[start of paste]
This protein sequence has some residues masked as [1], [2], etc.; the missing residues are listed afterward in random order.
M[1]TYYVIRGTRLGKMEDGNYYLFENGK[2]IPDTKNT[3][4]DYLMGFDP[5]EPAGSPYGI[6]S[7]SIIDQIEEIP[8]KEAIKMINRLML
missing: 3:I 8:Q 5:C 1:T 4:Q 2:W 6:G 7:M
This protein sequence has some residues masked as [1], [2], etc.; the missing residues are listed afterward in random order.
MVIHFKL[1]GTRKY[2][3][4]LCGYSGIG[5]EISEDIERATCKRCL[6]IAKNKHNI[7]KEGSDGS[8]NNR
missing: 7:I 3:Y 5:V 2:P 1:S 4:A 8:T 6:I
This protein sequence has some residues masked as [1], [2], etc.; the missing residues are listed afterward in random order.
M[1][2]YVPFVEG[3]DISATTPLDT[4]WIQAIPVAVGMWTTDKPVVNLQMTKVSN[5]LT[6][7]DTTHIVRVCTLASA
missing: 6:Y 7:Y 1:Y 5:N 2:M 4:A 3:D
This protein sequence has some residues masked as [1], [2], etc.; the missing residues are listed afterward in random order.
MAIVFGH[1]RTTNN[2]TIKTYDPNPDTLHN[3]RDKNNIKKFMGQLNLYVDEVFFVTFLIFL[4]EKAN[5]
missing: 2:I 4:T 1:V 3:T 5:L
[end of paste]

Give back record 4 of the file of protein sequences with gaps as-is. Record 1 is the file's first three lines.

This protein sequence has some residues masked as [1], [2], etc.; the missing residues are listed afterward in random order.
MAIVFGH[1]RTTNN[2]TIKTYDPNPDTLHN[3]RDKNNIKKFMGQLNLYVDEVFFVTFLIFL[4]EKAN[5]
missing: 2:I 4:T 1:V 3:T 5:L